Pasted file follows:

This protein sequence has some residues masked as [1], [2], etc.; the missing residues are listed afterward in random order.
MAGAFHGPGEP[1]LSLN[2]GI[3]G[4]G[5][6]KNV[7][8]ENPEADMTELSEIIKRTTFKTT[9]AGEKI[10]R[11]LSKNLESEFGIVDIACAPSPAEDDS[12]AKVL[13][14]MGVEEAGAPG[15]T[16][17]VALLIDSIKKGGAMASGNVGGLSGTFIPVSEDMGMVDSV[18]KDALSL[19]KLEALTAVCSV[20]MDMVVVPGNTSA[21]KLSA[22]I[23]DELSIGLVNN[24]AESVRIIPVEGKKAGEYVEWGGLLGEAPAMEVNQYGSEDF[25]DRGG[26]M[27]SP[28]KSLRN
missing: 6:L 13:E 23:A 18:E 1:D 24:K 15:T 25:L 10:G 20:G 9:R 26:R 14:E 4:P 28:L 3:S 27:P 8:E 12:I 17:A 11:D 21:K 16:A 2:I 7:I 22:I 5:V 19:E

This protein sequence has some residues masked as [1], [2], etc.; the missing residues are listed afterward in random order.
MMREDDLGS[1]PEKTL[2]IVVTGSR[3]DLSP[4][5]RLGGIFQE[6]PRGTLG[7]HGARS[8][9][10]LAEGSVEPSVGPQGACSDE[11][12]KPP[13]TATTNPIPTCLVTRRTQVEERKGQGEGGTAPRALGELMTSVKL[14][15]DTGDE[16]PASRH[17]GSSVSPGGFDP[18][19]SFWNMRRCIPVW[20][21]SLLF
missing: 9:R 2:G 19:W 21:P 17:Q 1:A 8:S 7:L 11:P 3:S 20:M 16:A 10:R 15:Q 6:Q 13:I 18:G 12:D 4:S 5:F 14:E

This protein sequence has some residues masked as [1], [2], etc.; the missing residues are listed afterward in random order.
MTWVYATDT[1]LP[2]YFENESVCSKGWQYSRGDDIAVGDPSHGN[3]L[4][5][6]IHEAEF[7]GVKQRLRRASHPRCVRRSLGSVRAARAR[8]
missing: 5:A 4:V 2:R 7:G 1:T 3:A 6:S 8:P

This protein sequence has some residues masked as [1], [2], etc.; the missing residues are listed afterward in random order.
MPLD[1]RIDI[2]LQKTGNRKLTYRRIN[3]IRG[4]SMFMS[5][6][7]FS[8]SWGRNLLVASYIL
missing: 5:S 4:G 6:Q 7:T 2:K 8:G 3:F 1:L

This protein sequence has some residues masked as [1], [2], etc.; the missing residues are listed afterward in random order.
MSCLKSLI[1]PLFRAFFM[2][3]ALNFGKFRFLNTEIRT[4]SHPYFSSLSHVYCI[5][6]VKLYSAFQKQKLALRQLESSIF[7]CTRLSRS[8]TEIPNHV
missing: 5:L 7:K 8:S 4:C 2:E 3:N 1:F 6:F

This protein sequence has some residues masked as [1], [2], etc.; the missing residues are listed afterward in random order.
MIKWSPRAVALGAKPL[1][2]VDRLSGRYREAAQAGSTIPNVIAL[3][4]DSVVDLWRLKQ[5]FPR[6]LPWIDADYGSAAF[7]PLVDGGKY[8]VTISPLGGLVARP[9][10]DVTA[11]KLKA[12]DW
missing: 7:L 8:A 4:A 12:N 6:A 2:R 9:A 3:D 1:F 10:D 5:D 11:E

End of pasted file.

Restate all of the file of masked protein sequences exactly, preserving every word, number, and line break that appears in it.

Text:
This protein sequence has some residues masked as [1], [2], etc.; the missing residues are listed afterward in random order.
MAGAFHGPGEP[1]LSLN[2]GI[3]G[4]G[5][6]KNV[7][8]ENPEADMTELSEIIKRTTFKTT[9]AGEKI[10]R[11]LSKNLESEFGIVDIACAPSPAEDDS[12]AKVL[13][14]MGVEEAGAPG[15]T[16][17]VALLIDSIKKGGAMASGNVGGLSGTFIPVSEDMGMVDSV[18]KDALSL[19]KLEALTAVCSV[20]MDMVVVPGNTSA[21]KLSA[22]I[23]DELSIGLVNN[24]AESVRIIPVEGKKAGEYVEWGGLLGEAPAMEVNQYGSEDF[25]DRGG[26]M[27]SP[28]KSLRN
missing: 6:L 13:E 23:A 18:E 1:D 24:K 15:T 25:L 10:G 20:G 9:R 26:R 14:E 4:P 28:L 3:S 27:P 8:E 12:I 17:A 11:D 21:K 16:A 2:I 7:I 22:I 5:V 19:E

This protein sequence has some residues masked as [1], [2], etc.; the missing residues are listed afterward in random order.
MMREDDLGS[1]PEKTL[2]IVVTGSR[3]DLSP[4][5]RLGGIFQE[6]PRGTLG[7]HGARS[8][9][10]LAEGSVEPSVGPQGACSDE[11][12]KPP[13]TATTNPIPTCLVTRRTQVEERKGQGEGGTAPRALGELMTSVKL[14][15]DTGDE[16]PASRH[17]GSSVSPGGFDP[18][19]SFWNMRRCIPVW[20][21]SLLF
missing: 9:R 2:G 19:W 21:P 17:Q 1:A 8:S 7:L 11:P 3:S 20:M 16:A 10:R 15:Q 6:Q 13:I 18:G 12:D 4:S 5:F 14:E

This protein sequence has some residues masked as [1], [2], etc.; the missing residues are listed afterward in random order.
MTWVYATDT[1]LP[2]YFENESVCSKGWQYSRGDDIAVGDPSHGN[3]L[4][5][6]IHEAEF[7]GVKQRLRRASHPRCVRRSLGSVRAARAR[8]
missing: 5:A 4:V 2:R 7:G 1:T 3:A 6:S 8:P

This protein sequence has some residues masked as [1], [2], etc.; the missing residues are listed afterward in random order.
MPLD[1]RIDI[2]LQKTGNRKLTYRRIN[3]IRG[4]SMFMS[5][6][7]FS[8]SWGRNLLVASYIL
missing: 5:S 4:G 6:Q 7:T 2:K 8:G 3:F 1:L

This protein sequence has some residues masked as [1], [2], etc.; the missing residues are listed afterward in random order.
MSCLKSLI[1]PLFRAFFM[2][3]ALNFGKFRFLNTEIRT[4]SHPYFSSLSHVYCI[5][6]VKLYSAFQKQKLALRQLESSIF[7]CTRLSRS[8]TEIPNHV
missing: 5:L 7:K 8:S 4:C 2:E 3:N 1:F 6:F

This protein sequence has some residues masked as [1], [2], etc.; the missing residues are listed afterward in random order.
MIKWSPRAVALGAKPL[1][2]VDRLSGRYREAAQAGSTIPNVIAL[3][4]DSVVDLWRLKQ[5]FPR[6]LPWIDADYGSAAF[7]PLVDGGKY[8]VTISPLGGLVARP[9][10]DVTA[11]KLKA[12]DW
missing: 7:L 8:A 4:A 12:N 6:A 2:R 9:A 3:D 1:F 10:D 5:D 11:E